Federal Reserve Chairman Jerome Powell said the central bank must be willing to think beyond the complex mathematical simulations it traditionally uses to forecast the economy. „Intellectual rigor must be combined with flexibility and agility,” Powell said in opening remarks at a conference celebrating the 100th anniversary of the Fed’s research and statistics division.
„Even with sophisticated models and relatively calm periods, the economy often surprises us,” Powell said. „But our economy is flexible and dynamic, and sometimes subject to unpredictable shocks like a global financial crisis or a pandemic. At that point, forecasters have to think outside the models.”
The central bank chief did not comment on monetary policy or the outlook for the economy in his remarks.
R&S, known as the division, provides the Federal Open Market Committee — the Fed group that sets interest rates — with an economic forecast eight times a year, as well as updates on current data and research on policy and economic topics. The division is currently headed by Stacey Devlin, the first woman to head the division, which employs dozens of PhDs.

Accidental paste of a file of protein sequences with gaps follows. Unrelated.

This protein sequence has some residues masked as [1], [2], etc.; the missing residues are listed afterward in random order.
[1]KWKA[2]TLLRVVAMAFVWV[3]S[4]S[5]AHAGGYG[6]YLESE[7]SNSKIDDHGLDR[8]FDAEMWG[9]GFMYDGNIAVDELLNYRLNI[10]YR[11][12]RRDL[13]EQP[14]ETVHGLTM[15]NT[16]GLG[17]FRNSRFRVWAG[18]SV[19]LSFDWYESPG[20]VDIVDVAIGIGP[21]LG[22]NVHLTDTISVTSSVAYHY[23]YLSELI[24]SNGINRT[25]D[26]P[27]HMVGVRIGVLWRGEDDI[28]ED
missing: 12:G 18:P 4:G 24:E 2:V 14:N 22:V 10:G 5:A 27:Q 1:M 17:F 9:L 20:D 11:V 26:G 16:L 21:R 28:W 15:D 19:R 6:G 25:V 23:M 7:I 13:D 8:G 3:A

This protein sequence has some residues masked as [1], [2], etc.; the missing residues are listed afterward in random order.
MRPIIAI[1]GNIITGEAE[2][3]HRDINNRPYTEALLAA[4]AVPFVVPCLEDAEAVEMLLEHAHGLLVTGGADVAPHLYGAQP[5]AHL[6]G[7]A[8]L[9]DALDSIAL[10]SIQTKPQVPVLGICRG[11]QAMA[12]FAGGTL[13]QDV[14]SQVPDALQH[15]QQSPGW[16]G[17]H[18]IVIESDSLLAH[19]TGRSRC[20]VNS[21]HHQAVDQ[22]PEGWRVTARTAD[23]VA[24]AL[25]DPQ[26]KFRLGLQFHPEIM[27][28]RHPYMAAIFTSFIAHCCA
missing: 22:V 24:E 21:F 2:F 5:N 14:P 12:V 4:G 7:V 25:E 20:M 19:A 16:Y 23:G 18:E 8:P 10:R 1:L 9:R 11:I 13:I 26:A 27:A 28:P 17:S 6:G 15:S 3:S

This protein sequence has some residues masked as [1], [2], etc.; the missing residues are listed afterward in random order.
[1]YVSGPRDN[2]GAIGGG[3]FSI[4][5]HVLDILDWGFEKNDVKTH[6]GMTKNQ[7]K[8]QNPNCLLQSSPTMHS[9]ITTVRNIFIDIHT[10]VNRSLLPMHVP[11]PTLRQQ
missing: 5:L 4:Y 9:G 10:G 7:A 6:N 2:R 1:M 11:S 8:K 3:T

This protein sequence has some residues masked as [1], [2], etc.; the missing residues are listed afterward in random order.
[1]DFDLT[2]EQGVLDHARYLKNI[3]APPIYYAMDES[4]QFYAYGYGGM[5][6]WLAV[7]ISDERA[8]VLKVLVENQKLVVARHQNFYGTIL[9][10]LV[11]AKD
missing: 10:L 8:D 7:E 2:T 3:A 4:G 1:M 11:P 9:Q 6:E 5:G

Forecasting has been a difficult exercise for central banks in the post-pandemic economy. Central bank staff called the burst of inflation „moderate” for most of 2021, before it continued to rise in 2022, reaching a peak annual rate of 7.1% in June of that year.
After a series of bank failures in March 2023, staff predicted a „mild recession” starting later in the year before ditching that call a few months later. The economy grew at its long-term trend rate of 2.1% annually. In the second quarter it rose to 4.9% in the third quarter.
Fed forecasters „do this job on the biggest stage and with the highest stakes, knowing that the economy often surprises us,” Powell said, adding that the job takes „a great deal of courage and humility.”
Officials will meet next on December 12-13 and look at fresh reports on retail sales, hiring and inflation ahead of the meeting. Futures markets see little chance of an interest-rate hike, and the current level of the central bank’s benchmark rate — 5.25% to 5.5% — would mark the peak of a tightening cycle.
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